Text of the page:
Step 3: Enhance your image. While you can’t completely eradicate the voice of your detractors, you can definitely help shape the conversation (after you’ve established trust and credibility). Besides proactively searching for existing relevant discussions on social media venues, you can start posting your own questions. For example, perhaps you might want to inquire about the kinds of products that users would like to see from your company, or what their favorite product feature is, or what improvements they would like to see. You may even think about rewarding a few of your most fanatical and active social fans with beta versions of your new products so that they can review them, find bugs, and feel that they are part of the development process. All of this will go a long way to enhancing your brand image in social media.
Step 4: Monitor your landscape. Beyond looking for opportunities to add value and/or shape the conversation, you also need to monitor your online reputation. Fortunately, you can do this inexpensively by utilizing the tools and websites listed in Step 1. Doing so will allow you to get a feel for your general reputation. You can also gauge your reputation by utilizing your website analytics software and determine key campaign success metrics including time on site, bounce rate, and referring traffic data. If you have a budget, you can use vendors such as Buzzient and Visible Technologies who will aggregate your online reputation in one easy-to-use interface. But whichever way you do it, be sure to first establish a baseline at the beginning of the campaign for each metric so you can compare them.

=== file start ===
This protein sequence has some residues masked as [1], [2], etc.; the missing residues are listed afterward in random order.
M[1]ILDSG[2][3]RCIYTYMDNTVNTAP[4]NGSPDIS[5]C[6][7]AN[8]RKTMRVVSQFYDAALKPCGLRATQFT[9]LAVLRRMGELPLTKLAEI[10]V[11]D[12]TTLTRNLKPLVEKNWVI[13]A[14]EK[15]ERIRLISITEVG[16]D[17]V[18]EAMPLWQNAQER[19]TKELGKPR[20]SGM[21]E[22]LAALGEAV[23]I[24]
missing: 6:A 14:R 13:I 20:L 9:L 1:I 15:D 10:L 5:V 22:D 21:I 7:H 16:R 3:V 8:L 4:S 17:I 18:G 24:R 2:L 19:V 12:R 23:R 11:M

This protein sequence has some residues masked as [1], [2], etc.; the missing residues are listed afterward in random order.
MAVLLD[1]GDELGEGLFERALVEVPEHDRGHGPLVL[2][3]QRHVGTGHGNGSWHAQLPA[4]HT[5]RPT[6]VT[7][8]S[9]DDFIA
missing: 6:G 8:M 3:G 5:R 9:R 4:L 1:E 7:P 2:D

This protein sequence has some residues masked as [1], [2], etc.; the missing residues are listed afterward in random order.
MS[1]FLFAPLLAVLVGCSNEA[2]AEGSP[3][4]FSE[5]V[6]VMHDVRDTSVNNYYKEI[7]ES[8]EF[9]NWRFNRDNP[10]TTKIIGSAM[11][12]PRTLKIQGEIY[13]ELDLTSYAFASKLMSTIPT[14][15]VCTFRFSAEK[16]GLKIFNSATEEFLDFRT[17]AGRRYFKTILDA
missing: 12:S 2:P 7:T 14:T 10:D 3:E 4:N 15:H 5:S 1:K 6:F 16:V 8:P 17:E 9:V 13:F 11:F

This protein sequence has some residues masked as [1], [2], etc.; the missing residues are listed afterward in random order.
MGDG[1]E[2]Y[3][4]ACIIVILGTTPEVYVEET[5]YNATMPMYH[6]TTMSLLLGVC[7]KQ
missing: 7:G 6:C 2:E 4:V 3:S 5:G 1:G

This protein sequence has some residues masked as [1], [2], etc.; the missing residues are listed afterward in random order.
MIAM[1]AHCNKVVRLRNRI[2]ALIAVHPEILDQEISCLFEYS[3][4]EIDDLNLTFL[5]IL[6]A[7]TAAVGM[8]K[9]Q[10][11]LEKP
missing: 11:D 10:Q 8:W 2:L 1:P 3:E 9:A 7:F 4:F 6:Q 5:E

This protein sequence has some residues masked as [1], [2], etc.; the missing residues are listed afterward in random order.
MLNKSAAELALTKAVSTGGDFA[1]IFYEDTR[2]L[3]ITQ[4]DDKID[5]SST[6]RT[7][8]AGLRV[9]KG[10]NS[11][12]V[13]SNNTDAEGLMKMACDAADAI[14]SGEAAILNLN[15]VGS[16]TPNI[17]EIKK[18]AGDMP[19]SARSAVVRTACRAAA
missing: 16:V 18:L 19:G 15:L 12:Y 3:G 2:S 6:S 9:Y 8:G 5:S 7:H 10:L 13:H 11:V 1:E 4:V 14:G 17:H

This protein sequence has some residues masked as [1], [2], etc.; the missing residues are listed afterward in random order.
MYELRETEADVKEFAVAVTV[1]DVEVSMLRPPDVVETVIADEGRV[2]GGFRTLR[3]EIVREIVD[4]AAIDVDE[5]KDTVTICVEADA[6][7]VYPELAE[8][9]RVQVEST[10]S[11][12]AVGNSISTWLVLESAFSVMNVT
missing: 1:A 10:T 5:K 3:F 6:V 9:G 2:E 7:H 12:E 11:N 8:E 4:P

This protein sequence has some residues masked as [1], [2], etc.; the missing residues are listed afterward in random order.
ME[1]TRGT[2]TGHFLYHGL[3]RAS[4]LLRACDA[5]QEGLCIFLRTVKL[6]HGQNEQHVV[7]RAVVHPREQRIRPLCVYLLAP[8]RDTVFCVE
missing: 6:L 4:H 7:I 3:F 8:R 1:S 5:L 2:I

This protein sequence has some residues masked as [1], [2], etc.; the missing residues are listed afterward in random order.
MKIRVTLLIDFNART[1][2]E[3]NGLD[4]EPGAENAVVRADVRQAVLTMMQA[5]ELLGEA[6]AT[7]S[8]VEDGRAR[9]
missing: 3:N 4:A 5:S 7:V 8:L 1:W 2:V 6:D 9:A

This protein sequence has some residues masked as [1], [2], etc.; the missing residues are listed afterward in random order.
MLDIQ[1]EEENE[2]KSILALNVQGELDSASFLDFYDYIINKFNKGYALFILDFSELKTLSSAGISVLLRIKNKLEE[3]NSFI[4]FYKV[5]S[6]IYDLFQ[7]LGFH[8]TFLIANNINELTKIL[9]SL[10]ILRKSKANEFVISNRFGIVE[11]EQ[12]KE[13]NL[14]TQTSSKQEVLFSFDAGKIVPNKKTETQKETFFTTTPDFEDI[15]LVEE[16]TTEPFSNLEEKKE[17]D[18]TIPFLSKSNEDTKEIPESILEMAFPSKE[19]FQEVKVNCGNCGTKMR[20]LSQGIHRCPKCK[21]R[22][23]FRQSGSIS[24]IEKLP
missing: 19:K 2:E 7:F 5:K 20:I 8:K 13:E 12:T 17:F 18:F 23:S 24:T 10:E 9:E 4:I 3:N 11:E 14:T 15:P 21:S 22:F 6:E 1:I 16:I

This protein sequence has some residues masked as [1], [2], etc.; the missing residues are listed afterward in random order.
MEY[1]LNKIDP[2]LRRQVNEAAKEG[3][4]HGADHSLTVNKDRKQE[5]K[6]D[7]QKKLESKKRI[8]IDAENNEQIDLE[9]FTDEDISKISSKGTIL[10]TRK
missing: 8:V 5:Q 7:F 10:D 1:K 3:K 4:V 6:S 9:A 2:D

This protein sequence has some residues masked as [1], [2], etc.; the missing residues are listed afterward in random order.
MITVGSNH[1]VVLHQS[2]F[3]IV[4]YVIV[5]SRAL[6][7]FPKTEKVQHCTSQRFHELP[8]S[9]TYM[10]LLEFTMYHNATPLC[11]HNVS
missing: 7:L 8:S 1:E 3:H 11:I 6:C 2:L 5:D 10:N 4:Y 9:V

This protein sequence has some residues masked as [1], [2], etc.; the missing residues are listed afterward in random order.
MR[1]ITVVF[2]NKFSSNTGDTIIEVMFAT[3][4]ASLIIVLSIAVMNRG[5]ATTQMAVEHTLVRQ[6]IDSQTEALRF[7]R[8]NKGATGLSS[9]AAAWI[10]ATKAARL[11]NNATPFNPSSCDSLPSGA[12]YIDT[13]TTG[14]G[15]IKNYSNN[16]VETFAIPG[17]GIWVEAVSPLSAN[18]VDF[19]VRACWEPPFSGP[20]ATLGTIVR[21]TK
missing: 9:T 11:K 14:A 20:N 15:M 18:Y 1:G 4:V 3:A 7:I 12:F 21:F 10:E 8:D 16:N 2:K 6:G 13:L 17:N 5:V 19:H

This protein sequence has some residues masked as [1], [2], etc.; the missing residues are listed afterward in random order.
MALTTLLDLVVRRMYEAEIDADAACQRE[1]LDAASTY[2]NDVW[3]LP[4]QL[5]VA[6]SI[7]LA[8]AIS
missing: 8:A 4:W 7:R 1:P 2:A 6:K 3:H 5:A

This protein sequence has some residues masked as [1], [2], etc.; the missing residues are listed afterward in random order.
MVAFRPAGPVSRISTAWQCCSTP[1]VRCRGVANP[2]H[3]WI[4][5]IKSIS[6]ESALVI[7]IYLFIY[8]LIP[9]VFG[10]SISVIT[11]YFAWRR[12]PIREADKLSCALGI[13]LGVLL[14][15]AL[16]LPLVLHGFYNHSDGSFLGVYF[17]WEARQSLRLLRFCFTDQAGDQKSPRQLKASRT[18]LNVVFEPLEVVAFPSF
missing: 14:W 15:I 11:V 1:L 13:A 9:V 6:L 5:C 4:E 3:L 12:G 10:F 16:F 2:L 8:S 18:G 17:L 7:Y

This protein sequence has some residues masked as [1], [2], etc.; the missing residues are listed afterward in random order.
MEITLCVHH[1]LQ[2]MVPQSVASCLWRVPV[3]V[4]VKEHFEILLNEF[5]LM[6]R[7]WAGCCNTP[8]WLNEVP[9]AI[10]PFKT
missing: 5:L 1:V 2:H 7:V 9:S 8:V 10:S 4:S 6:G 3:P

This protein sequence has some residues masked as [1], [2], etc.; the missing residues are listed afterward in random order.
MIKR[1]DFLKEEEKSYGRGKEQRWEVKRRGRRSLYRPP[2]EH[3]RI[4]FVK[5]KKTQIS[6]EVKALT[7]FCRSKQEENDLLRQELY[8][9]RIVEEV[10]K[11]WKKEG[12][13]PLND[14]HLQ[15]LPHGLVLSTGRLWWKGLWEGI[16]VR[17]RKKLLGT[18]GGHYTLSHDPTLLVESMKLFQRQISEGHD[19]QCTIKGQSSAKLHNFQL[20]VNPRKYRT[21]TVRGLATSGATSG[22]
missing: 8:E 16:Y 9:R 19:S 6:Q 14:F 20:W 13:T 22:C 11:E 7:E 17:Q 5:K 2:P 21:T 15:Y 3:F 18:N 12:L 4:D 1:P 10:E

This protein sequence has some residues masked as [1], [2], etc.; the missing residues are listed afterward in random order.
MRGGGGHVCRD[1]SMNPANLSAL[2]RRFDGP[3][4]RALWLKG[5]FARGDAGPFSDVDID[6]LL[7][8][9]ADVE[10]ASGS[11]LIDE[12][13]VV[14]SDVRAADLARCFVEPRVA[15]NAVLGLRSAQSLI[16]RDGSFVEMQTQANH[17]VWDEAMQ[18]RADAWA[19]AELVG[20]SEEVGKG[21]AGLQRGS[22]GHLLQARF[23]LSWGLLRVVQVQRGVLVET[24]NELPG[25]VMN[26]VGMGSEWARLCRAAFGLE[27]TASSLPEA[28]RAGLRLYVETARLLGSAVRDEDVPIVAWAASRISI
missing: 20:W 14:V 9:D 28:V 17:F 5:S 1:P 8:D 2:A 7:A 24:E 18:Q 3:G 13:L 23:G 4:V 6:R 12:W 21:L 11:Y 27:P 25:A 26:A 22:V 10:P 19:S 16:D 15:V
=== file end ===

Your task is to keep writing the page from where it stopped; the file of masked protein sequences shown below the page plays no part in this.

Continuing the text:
Overall, social media offers marketers tremendous opportunity, but there’s a lot more to it than merely creating a Facebook page. Marketers who get serious with social media will derive serious value from it. It’s that simple.